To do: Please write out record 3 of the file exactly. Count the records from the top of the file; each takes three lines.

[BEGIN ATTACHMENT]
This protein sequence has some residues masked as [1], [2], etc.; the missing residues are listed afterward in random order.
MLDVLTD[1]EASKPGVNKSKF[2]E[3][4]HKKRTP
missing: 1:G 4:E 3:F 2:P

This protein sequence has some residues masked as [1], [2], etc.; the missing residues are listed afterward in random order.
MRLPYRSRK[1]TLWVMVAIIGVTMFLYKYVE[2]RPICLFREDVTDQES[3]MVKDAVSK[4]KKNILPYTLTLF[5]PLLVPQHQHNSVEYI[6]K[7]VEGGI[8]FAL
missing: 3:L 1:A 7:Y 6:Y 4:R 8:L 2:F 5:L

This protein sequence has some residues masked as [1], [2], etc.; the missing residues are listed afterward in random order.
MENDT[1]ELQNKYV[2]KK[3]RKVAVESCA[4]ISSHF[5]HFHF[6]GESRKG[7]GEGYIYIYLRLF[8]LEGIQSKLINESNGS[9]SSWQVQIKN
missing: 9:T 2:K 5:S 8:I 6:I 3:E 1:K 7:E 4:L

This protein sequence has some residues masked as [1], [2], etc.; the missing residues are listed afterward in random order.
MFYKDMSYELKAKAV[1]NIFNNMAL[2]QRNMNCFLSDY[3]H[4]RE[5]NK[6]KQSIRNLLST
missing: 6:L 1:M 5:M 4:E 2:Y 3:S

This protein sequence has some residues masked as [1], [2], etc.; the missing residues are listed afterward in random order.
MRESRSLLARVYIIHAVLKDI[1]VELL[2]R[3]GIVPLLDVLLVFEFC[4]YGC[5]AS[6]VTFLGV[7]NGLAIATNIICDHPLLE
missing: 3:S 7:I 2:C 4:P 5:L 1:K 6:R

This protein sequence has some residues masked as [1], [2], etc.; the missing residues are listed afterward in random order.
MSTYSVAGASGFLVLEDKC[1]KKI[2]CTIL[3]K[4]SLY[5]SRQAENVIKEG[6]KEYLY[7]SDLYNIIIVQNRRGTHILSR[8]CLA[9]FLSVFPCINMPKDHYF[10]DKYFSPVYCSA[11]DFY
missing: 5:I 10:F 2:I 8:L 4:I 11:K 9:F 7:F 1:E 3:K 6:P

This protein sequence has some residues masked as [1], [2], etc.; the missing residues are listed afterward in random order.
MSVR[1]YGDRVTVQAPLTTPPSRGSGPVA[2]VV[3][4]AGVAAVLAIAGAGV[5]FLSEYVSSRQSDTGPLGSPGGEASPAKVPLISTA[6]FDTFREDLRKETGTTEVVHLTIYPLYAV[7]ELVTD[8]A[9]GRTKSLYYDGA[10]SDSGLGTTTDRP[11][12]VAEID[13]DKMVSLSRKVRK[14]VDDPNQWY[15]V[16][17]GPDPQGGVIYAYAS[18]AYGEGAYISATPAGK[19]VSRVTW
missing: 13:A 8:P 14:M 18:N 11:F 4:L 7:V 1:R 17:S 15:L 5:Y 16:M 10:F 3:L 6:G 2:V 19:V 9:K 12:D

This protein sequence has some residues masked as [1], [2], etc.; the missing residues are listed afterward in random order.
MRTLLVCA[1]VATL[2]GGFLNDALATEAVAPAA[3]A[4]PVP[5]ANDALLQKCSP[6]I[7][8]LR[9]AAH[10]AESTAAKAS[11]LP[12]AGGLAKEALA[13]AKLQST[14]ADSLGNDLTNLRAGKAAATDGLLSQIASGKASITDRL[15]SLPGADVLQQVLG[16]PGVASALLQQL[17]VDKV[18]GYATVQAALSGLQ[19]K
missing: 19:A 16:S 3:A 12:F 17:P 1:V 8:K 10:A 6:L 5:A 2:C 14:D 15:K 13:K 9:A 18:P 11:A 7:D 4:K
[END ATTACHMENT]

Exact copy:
This protein sequence has some residues masked as [1], [2], etc.; the missing residues are listed afterward in random order.
MENDT[1]ELQNKYV[2]KK[3]RKVAVESCA[4]ISSHF[5]HFHF[6]GESRKG[7]GEGYIYIYLRLF[8]LEGIQSKLINESNGS[9]SSWQVQIKN
missing: 9:T 2:K 5:S 8:I 6:I 3:E 1:K 7:E 4:L